July 6, 2008

To Catch Cobia, Better Fish Deep

By Al Jones, The Sun Herald, Biloxi, Miss.

Jul. 6--OCEAN SPRINGS -- Fishing in South Mississippi continues to get better for trout and redfish.

But cobia, for one reason or another, have become scarce entering the month of July.

With offshore water temperatures rising into to the mid-80s, cobia sightings have dwindled.

A few cobia have been spotted and caught around the deeper oil rigs with no sightings around the barrier islands or shallow oil rigs.

Look for cobia around rigs in 100-feet of water or deeper using live bait such as croakers, pinfish and hard-tails as well as dead squid and eels.

One reason for slow cobia fishing is related to the recent floods in the Midwest. As flood waters drain down the Mississippi River and eventually into the Gulf of Mexico off Louisiana, southeast winds push the dirty water into a pocket south of the barrier islands.

This pattern could hold true for several more weeks unless stiff west winds invade the northern Gulf of Mexico.

But there is some good news this week.

The marine forecast should allow anglers to reach the deeper water oil rigs.

Look for west winds at 5-to-10 knots today with waves running one foot and a light chop in protected waters.

On Monday, a five knot southwest wind is forecast before shifting to the southeast in the late morning and afternoon with waves running one to two feet. Waves will drop to a foot through the evening.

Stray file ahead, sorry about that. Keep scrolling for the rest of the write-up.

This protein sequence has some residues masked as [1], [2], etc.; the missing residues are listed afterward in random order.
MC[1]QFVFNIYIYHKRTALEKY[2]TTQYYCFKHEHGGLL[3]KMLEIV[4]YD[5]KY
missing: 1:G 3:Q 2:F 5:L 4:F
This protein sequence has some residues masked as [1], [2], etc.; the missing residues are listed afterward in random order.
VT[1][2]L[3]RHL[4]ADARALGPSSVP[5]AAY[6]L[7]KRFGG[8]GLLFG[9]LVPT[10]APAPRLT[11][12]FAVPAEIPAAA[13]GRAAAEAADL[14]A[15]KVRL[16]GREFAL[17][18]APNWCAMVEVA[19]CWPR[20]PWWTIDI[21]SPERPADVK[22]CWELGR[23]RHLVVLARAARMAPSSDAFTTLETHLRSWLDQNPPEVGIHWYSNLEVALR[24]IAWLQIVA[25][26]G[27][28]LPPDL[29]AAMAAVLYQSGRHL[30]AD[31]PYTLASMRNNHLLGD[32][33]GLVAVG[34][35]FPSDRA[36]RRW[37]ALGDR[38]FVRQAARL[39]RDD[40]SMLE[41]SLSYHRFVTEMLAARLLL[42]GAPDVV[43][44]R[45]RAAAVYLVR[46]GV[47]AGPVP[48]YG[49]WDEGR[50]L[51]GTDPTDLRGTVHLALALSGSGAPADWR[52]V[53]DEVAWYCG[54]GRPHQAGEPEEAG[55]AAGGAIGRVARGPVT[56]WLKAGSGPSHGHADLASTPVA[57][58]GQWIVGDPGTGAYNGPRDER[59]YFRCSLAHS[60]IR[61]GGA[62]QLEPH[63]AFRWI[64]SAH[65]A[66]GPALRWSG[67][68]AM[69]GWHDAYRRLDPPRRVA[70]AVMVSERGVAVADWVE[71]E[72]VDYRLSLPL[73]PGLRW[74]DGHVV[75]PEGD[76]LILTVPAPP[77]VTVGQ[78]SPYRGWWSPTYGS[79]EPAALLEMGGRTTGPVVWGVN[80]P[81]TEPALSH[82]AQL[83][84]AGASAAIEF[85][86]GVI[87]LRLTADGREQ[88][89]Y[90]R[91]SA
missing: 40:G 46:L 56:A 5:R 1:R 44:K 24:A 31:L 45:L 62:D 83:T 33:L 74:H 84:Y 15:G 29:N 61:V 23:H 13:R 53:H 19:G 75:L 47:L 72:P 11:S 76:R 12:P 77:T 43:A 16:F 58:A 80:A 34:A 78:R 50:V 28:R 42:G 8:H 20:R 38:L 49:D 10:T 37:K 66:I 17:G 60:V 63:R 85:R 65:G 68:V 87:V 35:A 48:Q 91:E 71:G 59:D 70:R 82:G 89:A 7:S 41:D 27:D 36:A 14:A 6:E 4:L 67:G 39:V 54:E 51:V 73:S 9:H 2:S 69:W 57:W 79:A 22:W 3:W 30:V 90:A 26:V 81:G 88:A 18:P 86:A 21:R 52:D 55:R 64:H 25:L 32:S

On Tuesday and Tuesday night, look for southeast winds at 5-to-10 knots and waves of one foot with an isolated shower.

The barrier island fishing scene continues to be dominated with speckled trout and redfish along with a few sharks and Spanish mackerel.

At Horn Island, specks are being caught on live shrimp and jigs on the north side of the island near the east end.

Large schools of redfish continue to cruise the sand bar on the west end and can be caught using dead mullet. Since the fish are typically over 25 pounds, heavy gear is required.

At Ship Island, Matt McDonnell, who works at the Coast Coliseum in Biloxi, caught a nice mess of specks while fishing with Bobby Carter of Ocean Springs.

In all, 18 trout were caught with three weighing more than three pounds.

"Our first fish was actually caught at the Katrina Reef," he said. "Bobby missed another three-pounder because I got lazy with the net.

'We landed four at the Katrina Reef and the rest on the south side of Ship Island using live shrimp and croakers."

McDonnell said water conditions were clear along the surf side of the island.

Nearshore fishing around Deer Island and the reef near Bayou Caddy has been solid for white trout, ground mullet, big black drum and a few speckled trout.

Black drum, some weighing more than 40 pounds, are being caught on dead mullet and dead crabs at the foot of the Biloxi-Ocean Springs Bridge on the northwest side near the Palace Casino.



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